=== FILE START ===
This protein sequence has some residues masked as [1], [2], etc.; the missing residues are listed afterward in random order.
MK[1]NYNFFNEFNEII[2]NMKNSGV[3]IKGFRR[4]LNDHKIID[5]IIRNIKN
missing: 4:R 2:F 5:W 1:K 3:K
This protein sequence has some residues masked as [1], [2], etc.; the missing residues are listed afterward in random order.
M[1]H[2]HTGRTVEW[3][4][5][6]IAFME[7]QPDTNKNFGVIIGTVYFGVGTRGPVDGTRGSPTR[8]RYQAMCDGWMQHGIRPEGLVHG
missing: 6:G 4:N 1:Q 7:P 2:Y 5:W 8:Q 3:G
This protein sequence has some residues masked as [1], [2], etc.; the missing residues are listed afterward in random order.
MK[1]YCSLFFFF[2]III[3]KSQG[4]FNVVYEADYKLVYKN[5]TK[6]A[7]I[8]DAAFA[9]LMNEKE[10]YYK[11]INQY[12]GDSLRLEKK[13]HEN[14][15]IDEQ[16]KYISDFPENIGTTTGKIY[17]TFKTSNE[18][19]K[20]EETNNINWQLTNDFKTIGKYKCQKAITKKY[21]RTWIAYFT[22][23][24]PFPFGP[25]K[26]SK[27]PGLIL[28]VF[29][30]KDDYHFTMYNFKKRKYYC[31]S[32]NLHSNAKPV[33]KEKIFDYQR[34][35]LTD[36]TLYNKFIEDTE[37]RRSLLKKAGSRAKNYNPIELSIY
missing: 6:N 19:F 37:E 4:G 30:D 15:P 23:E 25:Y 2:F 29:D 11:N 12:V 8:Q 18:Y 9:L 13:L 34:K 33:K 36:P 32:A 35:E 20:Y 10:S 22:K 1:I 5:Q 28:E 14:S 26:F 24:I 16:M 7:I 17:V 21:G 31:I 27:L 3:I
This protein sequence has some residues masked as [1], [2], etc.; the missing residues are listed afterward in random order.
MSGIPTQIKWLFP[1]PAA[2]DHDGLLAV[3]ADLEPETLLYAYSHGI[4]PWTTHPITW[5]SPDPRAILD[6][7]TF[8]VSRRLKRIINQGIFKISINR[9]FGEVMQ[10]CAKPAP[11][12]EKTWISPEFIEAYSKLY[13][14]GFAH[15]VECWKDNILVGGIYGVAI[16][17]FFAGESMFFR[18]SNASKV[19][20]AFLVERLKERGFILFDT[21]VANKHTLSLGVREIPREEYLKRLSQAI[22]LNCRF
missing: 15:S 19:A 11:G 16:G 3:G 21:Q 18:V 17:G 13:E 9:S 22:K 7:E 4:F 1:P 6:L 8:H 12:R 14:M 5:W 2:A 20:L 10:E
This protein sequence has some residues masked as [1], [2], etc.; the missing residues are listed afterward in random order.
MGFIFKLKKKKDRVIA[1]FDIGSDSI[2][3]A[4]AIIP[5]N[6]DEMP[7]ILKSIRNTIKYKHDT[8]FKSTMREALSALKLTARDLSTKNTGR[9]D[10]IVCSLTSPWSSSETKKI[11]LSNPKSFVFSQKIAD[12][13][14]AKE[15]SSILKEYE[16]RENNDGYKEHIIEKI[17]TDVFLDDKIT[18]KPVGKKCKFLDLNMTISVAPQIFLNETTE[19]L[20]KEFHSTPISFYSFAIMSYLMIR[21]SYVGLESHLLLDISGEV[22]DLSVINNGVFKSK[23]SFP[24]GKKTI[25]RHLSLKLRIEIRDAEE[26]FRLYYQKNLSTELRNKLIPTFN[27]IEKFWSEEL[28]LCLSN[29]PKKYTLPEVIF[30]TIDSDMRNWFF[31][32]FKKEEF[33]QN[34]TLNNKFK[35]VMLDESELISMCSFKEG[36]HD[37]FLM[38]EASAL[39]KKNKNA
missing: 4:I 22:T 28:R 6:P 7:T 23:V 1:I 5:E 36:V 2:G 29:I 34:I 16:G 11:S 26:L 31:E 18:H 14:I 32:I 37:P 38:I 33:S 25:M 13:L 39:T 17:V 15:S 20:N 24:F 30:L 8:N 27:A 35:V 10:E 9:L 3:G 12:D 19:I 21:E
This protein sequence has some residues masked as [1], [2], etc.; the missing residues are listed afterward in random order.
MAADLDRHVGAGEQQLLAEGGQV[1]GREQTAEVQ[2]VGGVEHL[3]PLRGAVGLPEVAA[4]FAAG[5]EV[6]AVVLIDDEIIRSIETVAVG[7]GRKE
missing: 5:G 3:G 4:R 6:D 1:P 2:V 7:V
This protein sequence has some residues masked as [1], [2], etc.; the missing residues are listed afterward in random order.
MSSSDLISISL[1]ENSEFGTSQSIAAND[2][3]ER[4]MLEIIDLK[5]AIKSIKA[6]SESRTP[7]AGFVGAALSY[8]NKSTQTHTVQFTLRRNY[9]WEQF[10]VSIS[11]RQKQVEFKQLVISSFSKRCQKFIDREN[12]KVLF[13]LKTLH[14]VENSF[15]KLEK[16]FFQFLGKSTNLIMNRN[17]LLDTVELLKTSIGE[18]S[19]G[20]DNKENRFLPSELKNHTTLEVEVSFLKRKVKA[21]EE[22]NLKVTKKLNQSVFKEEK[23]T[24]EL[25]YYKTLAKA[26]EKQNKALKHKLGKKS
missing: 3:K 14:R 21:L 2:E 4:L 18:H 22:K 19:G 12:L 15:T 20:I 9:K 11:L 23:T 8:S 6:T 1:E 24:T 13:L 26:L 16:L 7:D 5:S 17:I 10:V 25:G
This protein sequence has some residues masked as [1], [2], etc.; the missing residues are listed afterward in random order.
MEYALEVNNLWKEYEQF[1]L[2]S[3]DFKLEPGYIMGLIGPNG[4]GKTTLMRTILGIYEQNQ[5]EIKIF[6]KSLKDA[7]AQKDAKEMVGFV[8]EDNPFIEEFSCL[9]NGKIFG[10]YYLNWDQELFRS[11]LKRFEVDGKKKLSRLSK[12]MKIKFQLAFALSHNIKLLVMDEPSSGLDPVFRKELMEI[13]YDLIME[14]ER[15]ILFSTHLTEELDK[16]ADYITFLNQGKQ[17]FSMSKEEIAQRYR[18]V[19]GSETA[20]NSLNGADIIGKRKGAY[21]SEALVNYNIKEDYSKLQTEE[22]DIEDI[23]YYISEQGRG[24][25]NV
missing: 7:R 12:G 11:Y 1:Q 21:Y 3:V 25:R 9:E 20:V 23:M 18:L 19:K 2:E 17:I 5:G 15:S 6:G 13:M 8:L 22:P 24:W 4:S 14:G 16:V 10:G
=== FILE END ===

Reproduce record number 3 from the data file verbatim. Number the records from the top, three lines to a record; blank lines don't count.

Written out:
This protein sequence has some residues masked as [1], [2], etc.; the missing residues are listed afterward in random order.
MK[1]YCSLFFFF[2]III[3]KSQG[4]FNVVYEADYKLVYKN[5]TK[6]A[7]I[8]DAAFA[9]LMNEKE[10]YYK[11]INQY[12]GDSLRLEKK[13]HEN[14][15]IDEQ[16]KYISDFPENIGTTTGKIY[17]TFKTSNE[18][19]K[20]EETNNINWQLTNDFKTIGKYKCQKAITKKY[21]RTWIAYFT[22][23][24]PFPFGP[25]K[26]SK[27]PGLIL[28]VF[29][30]KDDYHFTMYNFKKRKYYC[31]S[32]NLHSNAKPV[33]KEKIFDYQR[34][35]LTD[36]TLYNKFIEDTE[37]RRSLLKKAGSRAKNYNPIELSIY
missing: 6:N 19:F 37:E 4:G 30:D 15:P 23:E 25:Y 2:F 29:D 11:N 12:V 8:Q 18:Y 9:L 13:L 34:K 33:K 36:P 32:A 35:E 20:Y 10:S 22:K 1:I 5:Q 28:E 14:S 26:F 24:I 16:M 7:I 17:V 21:G 31:I 27:L 3:I